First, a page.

Poverty, Persecution Widespread in Afghanistan

Poverty, Persecution Widespread in Afghanistan

As the Taliban continues door-to-door searches in a so-called “clearing operation,” poverty in Afghanistan has become so extreme that many people have sold one of their own kidneys in order to feed their families.

According to International Christian Concern, “militants are searching for weapons and people who are alleged of kidnapping and robbery but are likely looking for Afghans that had U.S. relations and those that are living contrary to their intransigent Islamic rule, such as Christians.”

The country, which Open Doors now ranks as the world’s most dangerous country for Christians, is reeling economically in the wake of the Taliban takeover and the consequent halting of international aid. The U.N. special envoy for Afghanistan reported yesterday that the country’s economy is on the brink of irreversible ruin.

Multiple news outlets have reported that many Afghan citizens are selling a kidney to provide for their families—so many that a settlement near the city of Herat has gained the nickname “One Kidney Village.”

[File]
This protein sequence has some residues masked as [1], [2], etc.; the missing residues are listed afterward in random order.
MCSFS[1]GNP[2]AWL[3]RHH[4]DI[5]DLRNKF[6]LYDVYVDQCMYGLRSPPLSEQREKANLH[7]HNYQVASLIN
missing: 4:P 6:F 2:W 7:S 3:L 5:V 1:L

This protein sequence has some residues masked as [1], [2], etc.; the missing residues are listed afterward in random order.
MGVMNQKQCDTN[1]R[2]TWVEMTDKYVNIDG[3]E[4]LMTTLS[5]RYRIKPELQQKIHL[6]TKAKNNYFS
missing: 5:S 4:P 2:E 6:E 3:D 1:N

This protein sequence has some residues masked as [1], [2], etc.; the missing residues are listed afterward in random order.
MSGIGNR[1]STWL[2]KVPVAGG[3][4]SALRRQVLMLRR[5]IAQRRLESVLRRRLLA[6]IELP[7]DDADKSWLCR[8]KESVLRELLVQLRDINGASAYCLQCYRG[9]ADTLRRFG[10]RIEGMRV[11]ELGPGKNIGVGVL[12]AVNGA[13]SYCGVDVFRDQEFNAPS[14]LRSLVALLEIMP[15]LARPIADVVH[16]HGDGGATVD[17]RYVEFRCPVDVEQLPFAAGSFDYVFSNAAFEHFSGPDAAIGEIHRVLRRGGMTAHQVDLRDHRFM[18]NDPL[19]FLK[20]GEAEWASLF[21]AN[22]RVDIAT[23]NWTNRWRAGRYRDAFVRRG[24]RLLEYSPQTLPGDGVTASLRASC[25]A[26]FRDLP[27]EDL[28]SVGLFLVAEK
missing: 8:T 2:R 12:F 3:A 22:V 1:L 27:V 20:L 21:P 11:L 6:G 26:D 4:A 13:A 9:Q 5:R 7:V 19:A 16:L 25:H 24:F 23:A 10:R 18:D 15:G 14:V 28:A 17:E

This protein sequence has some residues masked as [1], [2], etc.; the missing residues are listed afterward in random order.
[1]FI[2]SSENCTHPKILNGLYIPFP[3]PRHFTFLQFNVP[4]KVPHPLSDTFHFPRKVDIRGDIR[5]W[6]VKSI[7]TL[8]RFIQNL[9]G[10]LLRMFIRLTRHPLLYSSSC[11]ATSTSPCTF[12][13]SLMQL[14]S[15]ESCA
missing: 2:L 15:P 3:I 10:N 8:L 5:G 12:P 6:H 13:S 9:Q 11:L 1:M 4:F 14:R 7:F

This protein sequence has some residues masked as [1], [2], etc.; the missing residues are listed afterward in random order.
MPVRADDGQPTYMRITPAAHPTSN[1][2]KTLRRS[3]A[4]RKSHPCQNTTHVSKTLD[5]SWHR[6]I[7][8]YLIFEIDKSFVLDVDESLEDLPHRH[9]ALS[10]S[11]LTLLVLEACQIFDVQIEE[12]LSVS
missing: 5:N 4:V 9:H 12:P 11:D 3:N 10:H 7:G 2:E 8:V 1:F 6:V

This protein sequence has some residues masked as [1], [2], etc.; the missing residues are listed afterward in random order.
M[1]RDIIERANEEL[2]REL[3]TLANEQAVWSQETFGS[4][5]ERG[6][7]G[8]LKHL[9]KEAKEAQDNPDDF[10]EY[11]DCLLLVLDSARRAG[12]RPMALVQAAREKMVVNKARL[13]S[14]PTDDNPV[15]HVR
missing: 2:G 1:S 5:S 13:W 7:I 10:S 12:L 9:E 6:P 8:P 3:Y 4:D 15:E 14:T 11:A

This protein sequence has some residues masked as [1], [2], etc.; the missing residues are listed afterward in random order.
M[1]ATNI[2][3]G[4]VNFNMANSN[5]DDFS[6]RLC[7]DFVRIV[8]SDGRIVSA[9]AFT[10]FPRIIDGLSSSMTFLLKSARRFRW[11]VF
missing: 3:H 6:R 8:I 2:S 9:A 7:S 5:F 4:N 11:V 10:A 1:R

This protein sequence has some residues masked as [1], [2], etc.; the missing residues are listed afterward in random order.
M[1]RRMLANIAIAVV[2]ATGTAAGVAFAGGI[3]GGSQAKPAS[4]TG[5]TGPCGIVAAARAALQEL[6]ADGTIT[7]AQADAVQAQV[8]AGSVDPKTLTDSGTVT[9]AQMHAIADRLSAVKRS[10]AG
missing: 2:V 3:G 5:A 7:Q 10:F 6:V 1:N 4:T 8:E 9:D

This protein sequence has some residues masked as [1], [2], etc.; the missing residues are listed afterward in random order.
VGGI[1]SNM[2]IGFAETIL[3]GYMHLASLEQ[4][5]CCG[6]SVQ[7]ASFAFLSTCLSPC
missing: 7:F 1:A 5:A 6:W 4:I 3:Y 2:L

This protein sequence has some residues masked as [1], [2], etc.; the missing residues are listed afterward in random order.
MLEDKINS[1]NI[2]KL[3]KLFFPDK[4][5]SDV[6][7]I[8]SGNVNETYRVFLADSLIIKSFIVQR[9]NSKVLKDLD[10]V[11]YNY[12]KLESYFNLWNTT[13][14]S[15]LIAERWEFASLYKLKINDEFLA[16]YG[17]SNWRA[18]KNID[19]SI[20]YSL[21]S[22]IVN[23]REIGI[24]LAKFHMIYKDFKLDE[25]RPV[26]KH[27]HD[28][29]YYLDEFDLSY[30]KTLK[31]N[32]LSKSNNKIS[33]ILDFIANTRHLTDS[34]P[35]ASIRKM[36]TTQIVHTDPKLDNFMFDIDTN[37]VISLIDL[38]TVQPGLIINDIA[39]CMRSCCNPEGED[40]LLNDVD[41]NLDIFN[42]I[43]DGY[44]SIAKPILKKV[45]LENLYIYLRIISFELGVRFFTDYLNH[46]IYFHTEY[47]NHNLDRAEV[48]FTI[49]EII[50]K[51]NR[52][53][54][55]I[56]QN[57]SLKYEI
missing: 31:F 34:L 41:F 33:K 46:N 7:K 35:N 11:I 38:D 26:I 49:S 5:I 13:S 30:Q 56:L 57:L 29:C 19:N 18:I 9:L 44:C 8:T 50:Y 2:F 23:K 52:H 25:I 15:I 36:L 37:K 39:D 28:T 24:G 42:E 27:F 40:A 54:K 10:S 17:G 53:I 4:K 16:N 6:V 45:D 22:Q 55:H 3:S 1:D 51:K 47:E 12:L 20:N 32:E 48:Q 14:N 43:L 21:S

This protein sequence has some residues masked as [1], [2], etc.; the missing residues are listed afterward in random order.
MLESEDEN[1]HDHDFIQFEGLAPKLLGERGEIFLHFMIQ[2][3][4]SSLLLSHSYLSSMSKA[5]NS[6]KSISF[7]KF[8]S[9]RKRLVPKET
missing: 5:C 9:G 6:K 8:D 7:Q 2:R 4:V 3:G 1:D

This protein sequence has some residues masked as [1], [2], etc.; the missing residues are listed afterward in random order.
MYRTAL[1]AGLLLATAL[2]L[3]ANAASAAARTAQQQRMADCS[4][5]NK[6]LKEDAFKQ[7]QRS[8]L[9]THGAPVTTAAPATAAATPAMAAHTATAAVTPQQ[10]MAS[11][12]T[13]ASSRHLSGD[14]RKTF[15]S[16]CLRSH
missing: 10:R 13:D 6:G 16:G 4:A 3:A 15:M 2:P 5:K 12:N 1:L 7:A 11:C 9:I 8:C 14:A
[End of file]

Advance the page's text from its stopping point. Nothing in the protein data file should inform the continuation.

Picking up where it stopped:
“I had to do it to feed my children,” one man told Agence France-Presse (AFP). He said he regrets it now; he is in pain and can no longer lift anything heavy, so his 12-year-old son has become the family’s breadwinner, polishing shoes for 70 cents a day.

A mother of three said her children roam the streets begging. “If I don’t sell my kidney,” she said, “I will be forced to sell my 1-year-old daughter.”

Most countries strictly control organ transplants, but news reports say the practice is not regulated in Afghanistan. Recipients tend to be wealthy patients who come from across the country, or sometimes from India or Pakistan. One surgeon said his hospital requires consent both in writing and in a video recording, but the hospital does not investigate the backgrounds of donors or recipients. In addition, the post-surgical care and monitoring that is typical in developed countries often does not happen in Afghanistan; many donors don’t arrange for follow-up checks, one doctor told AFP.

 

Photo: A man who sold his kidney shows the scar from his kidney removal surgery at a settlement near Herat, Afghanistan.

Photo: Mstyslav Chernov/AP

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